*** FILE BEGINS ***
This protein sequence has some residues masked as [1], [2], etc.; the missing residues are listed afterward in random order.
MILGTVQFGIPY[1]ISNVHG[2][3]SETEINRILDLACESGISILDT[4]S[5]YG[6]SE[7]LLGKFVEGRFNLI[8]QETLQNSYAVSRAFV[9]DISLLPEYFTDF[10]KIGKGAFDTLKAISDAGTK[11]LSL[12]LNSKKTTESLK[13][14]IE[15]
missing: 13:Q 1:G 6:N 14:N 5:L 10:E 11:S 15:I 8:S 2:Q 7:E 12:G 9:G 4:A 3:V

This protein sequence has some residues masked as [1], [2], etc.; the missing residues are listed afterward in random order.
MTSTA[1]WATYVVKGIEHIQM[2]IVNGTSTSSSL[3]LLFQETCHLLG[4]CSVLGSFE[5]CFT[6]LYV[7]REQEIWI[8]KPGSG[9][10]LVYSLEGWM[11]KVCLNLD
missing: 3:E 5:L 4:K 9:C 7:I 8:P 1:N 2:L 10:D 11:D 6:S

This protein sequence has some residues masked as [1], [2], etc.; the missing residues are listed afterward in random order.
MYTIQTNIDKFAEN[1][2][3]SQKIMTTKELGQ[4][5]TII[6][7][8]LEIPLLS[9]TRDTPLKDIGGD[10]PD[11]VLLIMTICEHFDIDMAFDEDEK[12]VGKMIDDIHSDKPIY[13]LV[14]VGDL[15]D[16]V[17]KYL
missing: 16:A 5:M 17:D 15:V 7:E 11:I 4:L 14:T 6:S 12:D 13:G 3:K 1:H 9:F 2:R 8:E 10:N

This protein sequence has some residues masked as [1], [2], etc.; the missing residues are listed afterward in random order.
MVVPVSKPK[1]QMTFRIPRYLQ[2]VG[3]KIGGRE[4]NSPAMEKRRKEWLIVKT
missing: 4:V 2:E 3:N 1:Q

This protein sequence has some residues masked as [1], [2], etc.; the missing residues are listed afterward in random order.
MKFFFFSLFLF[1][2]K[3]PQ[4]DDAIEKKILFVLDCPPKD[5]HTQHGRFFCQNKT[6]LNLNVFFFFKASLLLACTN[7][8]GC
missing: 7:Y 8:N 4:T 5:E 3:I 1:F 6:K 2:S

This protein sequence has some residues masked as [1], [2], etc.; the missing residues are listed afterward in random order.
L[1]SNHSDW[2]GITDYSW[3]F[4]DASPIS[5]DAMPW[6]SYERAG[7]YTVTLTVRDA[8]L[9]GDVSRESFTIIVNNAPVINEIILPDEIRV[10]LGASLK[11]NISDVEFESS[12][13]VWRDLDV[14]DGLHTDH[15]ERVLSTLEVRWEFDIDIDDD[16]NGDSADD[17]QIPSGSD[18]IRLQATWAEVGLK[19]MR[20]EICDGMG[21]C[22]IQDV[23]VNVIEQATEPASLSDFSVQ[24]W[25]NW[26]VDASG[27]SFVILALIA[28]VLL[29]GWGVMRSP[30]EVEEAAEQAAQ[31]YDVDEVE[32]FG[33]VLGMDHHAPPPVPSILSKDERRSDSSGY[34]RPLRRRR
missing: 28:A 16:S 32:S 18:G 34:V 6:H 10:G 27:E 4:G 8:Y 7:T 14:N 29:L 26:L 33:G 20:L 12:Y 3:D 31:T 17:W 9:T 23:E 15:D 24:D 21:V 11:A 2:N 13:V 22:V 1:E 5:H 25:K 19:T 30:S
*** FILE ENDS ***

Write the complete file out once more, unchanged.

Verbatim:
This protein sequence has some residues masked as [1], [2], etc.; the missing residues are listed afterward in random order.
MILGTVQFGIPY[1]ISNVHG[2][3]SETEINRILDLACESGISILDT[4]S[5]YG[6]SE[7]LLGKFVEGRFNLI[8]QETLQNSYAVSRAFV[9]DISLLPEYFTDF[10]KIGKGAFDTLKAISDAGTK[11]LSL[12]LNSKKTTESLK[13][14]IE[15]
missing: 13:Q 1:G 6:N 14:N 5:L 10:E 11:S 15:I 8:S 2:Q 7:E 12:G 9:G 4:A 3:V

This protein sequence has some residues masked as [1], [2], etc.; the missing residues are listed afterward in random order.
MTSTA[1]WATYVVKGIEHIQM[2]IVNGTSTSSSL[3]LLFQETCHLLG[4]CSVLGSFE[5]CFT[6]LYV[7]REQEIWI[8]KPGSG[9][10]LVYSLEGWM[11]KVCLNLD
missing: 3:E 5:L 4:K 9:C 7:I 8:P 1:N 2:L 10:D 11:D 6:S

This protein sequence has some residues masked as [1], [2], etc.; the missing residues are listed afterward in random order.
MYTIQTNIDKFAEN[1][2][3]SQKIMTTKELGQ[4][5]TII[6][7][8]LEIPLLS[9]TRDTPLKDIGGD[10]PD[11]VLLIMTICEHFDIDMAFDEDEK[12]VGKMIDDIHSDKPIY[13]LV[14]VGDL[15]D[16]V[17]KYL
missing: 16:A 5:M 17:D 15:V 7:E 11:I 4:L 14:T 6:S 12:D 13:G 3:K 1:H 9:F 2:R 8:E 10:N

This protein sequence has some residues masked as [1], [2], etc.; the missing residues are listed afterward in random order.
MVVPVSKPK[1]QMTFRIPRYLQ[2]VG[3]KIGGRE[4]NSPAMEKRRKEWLIVKT
missing: 4:V 2:E 3:N 1:Q

This protein sequence has some residues masked as [1], [2], etc.; the missing residues are listed afterward in random order.
MKFFFFSLFLF[1][2]K[3]PQ[4]DDAIEKKILFVLDCPPKD[5]HTQHGRFFCQNKT[6]LNLNVFFFFKASLLLACTN[7][8]GC
missing: 7:Y 8:N 4:T 5:E 3:I 1:F 6:K 2:S

This protein sequence has some residues masked as [1], [2], etc.; the missing residues are listed afterward in random order.
L[1]SNHSDW[2]GITDYSW[3]F[4]DASPIS[5]DAMPW[6]SYERAG[7]YTVTLTVRDA[8]L[9]GDVSRESFTIIVNNAPVINEIILPDEIRV[10]LGASLK[11]NISDVEFESS[12][13]VWRDLDV[14]DGLHTDH[15]ERVLSTLEVRWEFDIDIDDD[16]NGDSADD[17]QIPSGSD[18]IRLQATWAEVGLK[19]MR[20]EICDGMG[21]C[22]IQDV[23]VNVIEQATEPASLSDFSVQ[24]W[25]NW[26]VDASG[27]SFVILALIA[28]VLL[29]GWGVMRSP[30]EVEEAAEQAAQ[31]YDVDEVE[32]FG[33]VLGMDHHAPPPVPSILSKDERRSDSSGY[34]RPLRRRR
missing: 28:A 16:S 32:S 18:G 34:V 6:H 10:G 27:E 4:G 8:Y 7:T 14:N 29:L 26:L 33:G 20:L 12:Y 3:D 31:T 17:W 9:T 23:E 15:D 24:D 21:V 11:A 2:N 13:V 22:V 1:E 5:H 25:K 19:T 30:S